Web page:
Are you as fit as a Premier League academy player?

We asked Leicester City’s strength and conditioning coach Matt Willmott about the physical demands of academy football

How big is the physical difference between Premier League and academy football?

On a basic physical test – for example a 20-metre sprint – the senior academy and first team players are probably fairly close. However, the distances covered at high speed during training or a match would be greater in the first team. The technical gap also raises training intensity and makes it feel a lot harder and that’s probably the biggest difference our players find. First team players are technically superior; they can play different types of passes and move the ball quicker. The technical difference means they have to work harder physically. From a strength point of view, the first team players have had more years training and should be stronger. 

More after the break

How do you prepare players for the demands of the Premier League?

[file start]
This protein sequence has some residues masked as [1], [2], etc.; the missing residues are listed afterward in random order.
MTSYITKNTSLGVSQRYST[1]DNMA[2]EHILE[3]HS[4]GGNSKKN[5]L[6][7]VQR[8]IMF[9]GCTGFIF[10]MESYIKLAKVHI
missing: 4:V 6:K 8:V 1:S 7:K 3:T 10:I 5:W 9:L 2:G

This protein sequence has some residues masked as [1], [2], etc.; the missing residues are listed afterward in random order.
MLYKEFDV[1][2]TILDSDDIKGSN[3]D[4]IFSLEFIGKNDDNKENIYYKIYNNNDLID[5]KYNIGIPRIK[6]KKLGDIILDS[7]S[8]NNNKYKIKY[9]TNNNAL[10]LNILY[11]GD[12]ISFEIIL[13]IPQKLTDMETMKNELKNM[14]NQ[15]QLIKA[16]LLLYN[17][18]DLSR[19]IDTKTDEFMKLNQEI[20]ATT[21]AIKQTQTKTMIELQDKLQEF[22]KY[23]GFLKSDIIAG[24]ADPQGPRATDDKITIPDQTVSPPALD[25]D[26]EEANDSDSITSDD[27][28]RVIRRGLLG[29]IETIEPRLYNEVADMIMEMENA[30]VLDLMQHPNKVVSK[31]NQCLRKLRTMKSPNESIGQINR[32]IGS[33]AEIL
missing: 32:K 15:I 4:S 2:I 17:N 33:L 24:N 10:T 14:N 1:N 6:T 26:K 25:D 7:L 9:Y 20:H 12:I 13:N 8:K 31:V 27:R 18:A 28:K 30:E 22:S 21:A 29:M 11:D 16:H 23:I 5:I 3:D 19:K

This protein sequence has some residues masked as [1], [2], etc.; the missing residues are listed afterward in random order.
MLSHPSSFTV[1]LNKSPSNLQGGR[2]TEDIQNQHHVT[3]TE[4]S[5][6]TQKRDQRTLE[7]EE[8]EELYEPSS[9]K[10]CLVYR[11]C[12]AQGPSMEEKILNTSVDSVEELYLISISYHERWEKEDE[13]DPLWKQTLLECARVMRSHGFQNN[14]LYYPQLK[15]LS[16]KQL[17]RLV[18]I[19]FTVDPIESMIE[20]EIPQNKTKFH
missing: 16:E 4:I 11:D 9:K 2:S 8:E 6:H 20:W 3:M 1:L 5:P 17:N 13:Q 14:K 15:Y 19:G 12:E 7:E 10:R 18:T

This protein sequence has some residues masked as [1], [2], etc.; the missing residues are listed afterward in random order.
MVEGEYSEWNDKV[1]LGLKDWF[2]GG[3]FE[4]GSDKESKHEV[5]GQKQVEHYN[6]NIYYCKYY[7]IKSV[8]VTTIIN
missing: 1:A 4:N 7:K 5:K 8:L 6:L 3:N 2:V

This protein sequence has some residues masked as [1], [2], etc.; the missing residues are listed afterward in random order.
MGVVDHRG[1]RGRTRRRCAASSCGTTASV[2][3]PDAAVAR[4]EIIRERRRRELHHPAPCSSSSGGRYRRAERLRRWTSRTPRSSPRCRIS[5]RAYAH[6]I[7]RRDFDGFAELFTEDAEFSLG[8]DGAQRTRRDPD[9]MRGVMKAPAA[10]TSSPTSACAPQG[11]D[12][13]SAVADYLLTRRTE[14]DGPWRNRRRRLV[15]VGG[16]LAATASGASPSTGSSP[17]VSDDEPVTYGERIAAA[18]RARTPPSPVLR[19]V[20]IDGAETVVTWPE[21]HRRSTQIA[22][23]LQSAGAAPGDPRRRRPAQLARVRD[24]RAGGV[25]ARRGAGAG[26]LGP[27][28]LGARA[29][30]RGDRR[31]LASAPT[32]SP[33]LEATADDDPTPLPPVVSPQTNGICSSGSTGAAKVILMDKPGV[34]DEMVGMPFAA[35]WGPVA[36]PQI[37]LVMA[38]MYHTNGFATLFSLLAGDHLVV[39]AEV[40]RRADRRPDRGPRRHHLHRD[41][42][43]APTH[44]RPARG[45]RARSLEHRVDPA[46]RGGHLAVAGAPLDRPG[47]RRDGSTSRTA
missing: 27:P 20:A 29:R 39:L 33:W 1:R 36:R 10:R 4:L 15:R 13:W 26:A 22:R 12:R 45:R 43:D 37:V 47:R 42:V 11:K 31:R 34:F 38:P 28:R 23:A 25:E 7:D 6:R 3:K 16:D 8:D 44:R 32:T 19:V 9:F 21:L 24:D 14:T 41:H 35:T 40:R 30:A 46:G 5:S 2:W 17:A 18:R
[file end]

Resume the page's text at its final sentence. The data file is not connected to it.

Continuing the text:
As soon as players start at the academy at the age of eight, we use a multi-sport system to develop basic physical skills. Once they move into the 12-14 age group, we place a massive emphasis on promoting the quality of athletic movements and developing correct movement patterns to ensure players can reproduce the movements they would do in a game or training. We place importance on the ability of players to control these movements through various positions or under various loads where the movement is challenged. Then as they mature they can be progressively loaded to increase strength and develop power.